Continuation cars — modern builds of rare, original, historic cars made to the same specifications or using the same tooling — are so hot right now. British brands Jaguar and Aston Martin, among others, have been busy rebuilding lost and missing cars from days gone by. Whether it’s the nine burned XKSS cars, or 25 gadget-laden DB5s, there’s a big market for new old cars.
Enter Superformance. The US company, founded as a dealer arm of South African replica sports car specialist Hi-Tech Automotive, might have just jangled the keys to the daddy of all continuation cars.
As you’ll probably be aware, not least from the liveries at this year’s race, 2019 marks 50 years since a rather remarkable achievement. A Ford GT40 won the 24 Hours of Le Mans in 1969, to make it four straight victories for the Blue Oval. That was the end of Ford’s dominant spell at the endurance race, which arose through spite after failing to buy Ferrari — at least according to legend. There’s even a film coming out about it.
That sounds remarkable enough, but it’s not quite the whole story. The exact car that won in 1969 also won the 1968 race, a Mk1 GT40 with chassis number P/1075.
Superformance, along with Gulf Oils, and GT40 specialist and trademark holder Safir GT40, has thus created this, a continuation version of P/1075. Built in South Africa by Hi-Tech, there’ll be a run of 50 vehicles — in Toolroom Copy and Tribute Edition specifications — to replicate the car that defended its own Le Mans title.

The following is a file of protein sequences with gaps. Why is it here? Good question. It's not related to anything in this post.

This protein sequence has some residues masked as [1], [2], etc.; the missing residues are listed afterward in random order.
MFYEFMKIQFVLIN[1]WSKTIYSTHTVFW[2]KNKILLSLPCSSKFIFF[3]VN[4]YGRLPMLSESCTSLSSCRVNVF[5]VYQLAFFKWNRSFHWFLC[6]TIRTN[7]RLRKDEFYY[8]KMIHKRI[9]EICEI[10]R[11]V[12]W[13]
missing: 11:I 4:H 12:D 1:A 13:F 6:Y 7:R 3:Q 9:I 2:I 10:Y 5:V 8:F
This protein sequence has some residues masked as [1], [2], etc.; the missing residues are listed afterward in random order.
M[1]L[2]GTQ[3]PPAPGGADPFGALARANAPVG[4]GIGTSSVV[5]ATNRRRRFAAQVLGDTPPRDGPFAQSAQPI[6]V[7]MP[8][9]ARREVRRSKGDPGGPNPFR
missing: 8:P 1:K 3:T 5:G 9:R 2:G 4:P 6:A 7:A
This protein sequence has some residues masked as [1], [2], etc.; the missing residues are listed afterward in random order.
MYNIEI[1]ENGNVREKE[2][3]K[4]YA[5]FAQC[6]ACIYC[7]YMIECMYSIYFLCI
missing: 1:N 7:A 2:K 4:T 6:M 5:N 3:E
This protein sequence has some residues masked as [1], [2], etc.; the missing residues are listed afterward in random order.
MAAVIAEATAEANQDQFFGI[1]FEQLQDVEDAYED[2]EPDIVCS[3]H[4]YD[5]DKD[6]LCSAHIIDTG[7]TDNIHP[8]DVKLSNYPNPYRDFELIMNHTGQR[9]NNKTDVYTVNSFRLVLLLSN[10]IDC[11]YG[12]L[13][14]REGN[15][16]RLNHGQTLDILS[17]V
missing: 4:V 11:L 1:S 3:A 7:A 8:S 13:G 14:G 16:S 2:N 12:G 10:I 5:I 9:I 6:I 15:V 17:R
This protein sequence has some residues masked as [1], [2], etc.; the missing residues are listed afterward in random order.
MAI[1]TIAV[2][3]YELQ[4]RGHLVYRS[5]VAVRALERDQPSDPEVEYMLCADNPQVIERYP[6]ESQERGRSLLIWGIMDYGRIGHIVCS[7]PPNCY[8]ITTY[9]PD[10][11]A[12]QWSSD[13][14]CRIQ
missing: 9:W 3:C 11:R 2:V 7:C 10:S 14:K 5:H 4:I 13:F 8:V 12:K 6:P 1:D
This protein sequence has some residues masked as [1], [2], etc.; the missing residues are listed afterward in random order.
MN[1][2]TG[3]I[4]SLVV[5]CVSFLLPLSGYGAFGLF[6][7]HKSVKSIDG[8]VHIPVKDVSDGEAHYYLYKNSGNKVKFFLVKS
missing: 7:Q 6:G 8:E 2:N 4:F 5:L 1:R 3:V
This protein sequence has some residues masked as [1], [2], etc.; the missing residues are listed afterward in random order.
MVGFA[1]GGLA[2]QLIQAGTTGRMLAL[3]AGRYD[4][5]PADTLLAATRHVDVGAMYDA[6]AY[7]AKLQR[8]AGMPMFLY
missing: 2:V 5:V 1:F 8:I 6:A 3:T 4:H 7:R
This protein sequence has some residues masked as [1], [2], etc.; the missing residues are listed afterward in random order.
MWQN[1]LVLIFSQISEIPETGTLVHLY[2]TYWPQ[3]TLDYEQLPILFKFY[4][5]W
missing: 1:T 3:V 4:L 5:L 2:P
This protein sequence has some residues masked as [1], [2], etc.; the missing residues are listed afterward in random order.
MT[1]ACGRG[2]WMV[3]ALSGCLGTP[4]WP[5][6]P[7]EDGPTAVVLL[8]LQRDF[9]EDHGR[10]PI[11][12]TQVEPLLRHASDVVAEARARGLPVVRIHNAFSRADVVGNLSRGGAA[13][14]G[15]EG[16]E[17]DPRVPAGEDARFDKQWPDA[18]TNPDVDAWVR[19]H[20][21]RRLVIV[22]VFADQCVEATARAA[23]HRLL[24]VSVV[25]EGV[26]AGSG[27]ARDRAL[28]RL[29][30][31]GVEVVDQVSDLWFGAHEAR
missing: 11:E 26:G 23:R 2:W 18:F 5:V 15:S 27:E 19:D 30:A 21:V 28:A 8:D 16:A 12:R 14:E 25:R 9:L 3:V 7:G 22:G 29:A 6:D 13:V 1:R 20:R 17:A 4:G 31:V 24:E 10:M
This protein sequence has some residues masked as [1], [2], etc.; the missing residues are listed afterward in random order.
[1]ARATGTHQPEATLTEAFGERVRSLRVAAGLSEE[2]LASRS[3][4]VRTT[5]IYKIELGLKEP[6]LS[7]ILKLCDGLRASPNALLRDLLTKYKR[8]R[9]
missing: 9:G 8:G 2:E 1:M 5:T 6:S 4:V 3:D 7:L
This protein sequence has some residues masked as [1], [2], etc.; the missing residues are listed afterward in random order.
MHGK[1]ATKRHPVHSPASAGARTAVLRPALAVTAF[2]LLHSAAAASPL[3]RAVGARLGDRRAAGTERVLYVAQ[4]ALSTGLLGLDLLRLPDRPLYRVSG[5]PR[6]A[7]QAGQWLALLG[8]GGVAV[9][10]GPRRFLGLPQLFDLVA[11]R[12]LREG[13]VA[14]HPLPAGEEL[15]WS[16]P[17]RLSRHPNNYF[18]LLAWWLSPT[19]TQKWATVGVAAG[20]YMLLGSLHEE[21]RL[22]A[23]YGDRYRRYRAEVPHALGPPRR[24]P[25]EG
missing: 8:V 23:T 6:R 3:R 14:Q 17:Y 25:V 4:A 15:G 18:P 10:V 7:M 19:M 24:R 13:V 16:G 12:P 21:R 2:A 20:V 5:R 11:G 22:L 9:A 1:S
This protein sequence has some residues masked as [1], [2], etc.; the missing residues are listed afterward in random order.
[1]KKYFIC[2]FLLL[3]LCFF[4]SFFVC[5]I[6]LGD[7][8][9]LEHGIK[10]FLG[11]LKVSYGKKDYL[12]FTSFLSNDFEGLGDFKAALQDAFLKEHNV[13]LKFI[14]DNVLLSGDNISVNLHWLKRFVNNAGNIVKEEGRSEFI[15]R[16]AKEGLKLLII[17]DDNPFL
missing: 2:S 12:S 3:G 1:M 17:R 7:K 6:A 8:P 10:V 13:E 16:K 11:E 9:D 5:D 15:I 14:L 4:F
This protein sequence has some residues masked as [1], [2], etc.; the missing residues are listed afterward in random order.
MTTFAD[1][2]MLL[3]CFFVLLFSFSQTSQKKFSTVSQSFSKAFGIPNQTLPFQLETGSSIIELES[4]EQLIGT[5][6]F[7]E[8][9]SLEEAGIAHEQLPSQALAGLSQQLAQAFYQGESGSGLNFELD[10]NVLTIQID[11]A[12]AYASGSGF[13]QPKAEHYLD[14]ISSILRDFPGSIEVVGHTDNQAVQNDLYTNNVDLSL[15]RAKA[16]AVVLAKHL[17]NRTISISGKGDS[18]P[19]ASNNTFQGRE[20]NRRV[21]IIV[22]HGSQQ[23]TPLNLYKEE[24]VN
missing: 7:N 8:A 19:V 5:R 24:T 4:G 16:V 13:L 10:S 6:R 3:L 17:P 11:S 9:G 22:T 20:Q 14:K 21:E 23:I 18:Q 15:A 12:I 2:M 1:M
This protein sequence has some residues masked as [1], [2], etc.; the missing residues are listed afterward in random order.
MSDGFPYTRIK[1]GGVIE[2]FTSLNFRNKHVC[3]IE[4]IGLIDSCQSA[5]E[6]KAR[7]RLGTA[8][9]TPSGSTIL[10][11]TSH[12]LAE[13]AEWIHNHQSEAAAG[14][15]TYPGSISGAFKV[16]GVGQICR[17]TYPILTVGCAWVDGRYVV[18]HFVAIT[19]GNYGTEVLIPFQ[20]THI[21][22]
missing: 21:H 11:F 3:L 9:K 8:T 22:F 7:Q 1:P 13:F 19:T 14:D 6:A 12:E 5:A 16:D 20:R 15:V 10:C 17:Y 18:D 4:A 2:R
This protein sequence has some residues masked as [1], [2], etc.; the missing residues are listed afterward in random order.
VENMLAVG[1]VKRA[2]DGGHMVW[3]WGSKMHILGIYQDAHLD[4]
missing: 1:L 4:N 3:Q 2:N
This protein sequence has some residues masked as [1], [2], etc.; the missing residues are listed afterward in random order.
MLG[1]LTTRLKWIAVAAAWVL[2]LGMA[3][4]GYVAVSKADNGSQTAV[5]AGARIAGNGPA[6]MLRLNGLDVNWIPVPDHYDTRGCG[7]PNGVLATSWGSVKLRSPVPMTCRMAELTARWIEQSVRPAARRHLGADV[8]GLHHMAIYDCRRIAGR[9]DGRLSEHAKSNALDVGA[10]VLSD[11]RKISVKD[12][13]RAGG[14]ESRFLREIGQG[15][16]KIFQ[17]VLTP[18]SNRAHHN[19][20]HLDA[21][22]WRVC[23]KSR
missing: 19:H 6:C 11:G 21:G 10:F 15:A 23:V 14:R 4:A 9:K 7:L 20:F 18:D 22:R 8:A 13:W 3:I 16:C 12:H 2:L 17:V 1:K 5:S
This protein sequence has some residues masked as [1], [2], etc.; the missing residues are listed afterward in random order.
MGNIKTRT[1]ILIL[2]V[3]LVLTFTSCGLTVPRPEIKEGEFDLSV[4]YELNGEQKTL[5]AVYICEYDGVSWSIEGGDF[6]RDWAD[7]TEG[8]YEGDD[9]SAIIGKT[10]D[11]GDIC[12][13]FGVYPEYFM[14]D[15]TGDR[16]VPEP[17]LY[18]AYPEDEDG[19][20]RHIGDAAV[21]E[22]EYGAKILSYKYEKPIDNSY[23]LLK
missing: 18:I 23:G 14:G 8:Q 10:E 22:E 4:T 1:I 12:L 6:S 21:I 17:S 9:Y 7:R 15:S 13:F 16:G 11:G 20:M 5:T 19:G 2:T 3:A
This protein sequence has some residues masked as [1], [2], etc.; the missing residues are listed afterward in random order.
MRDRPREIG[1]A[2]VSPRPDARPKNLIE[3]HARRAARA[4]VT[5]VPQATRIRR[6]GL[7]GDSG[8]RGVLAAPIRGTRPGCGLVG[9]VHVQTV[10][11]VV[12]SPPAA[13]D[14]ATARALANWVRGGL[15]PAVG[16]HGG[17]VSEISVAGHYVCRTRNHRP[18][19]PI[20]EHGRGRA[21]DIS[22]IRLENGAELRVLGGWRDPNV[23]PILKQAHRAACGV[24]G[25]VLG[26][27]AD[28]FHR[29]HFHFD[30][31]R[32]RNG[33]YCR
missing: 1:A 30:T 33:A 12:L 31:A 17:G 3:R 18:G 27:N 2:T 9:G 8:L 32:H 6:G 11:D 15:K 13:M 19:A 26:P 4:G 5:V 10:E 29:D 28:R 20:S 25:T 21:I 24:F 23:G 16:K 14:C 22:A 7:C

The Toolroom Copy cars are, according to Superformance, a 100% faithful replica of P/1075 in all areas. Aside from the fact that the cars won’t have the P/1075 chassis number — although all will have a P/1xxx chassis plate — and there’s a plaque honoring the team behind the original car’s success, they are physical and mechanical replicas of the race-winning car.
There’s a few more liberties with the Tribute Edition, which outwardly looks like the same car but which the owner can specify with a variety of Roush-built Ford V8 engines and a sequential gearbox. There’s also a very discreet air-conditioning unit for road-legal versions.
In addition to replicating the original, the Toolroom Copy model also has an FIA-approved Historic Technical Passport (HTP), making it eligible for historic racing events.
There’ll only be 50 examples produced of either example. The Tribute Edition model comes in at £185,000 ($225,000), while the more faithful Toolroom Copy is a slightly steeper £280,000 ($350,000). You do get a free Gulf GT40 guitar thrown in with either purchase though, for some reason, and they are considerably cheaper to buy than the original car.
Oliver Hulme, the managing director of Superformance’s UK importer Le Mans Coupes, said:
“We’ve had a chance to make our own comparison of the fabulous P/1075 continuation cars with the genuine article, which featured in the recent Goodwood Festival of Speed event, and are very excited by what we are able to offer. Only one person can own the original and that’s unlikely to come to market anytime soon, and will be way beyond the pocket of 99.9 percent of enthusiasts if and when it does.
“Under the circumstances these limited-edition Superformance recreations have to be a serious consideration and amazing value for money. With the much vaunted ‘Ford v Ferrari’ film due out in November, interest in GT40s is the highest it’s been for years, and climbing.”